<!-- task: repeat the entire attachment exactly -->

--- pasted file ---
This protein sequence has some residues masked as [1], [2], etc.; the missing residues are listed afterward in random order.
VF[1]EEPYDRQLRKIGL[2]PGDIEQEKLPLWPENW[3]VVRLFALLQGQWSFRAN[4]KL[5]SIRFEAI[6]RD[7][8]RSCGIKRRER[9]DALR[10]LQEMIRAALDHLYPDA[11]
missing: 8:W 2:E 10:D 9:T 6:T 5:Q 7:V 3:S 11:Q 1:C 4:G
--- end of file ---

This protein sequence has some residues masked as [1], [2], etc.; the missing residues are listed afterward in random order.
VF[1]EEPYDRQLRKIGL[2]PGDIEQEKLPLWPENW[3]VVRLFALLQGQWSFRAN[4]KL[5]SIRFEAI[6]RD[7][8]RSCGIKRRER[9]DALR[10]LQEMIRAALDHLYPDA[11]
missing: 8:W 2:E 10:D 9:T 6:T 5:Q 7:V 3:S 11:Q 1:C 4:G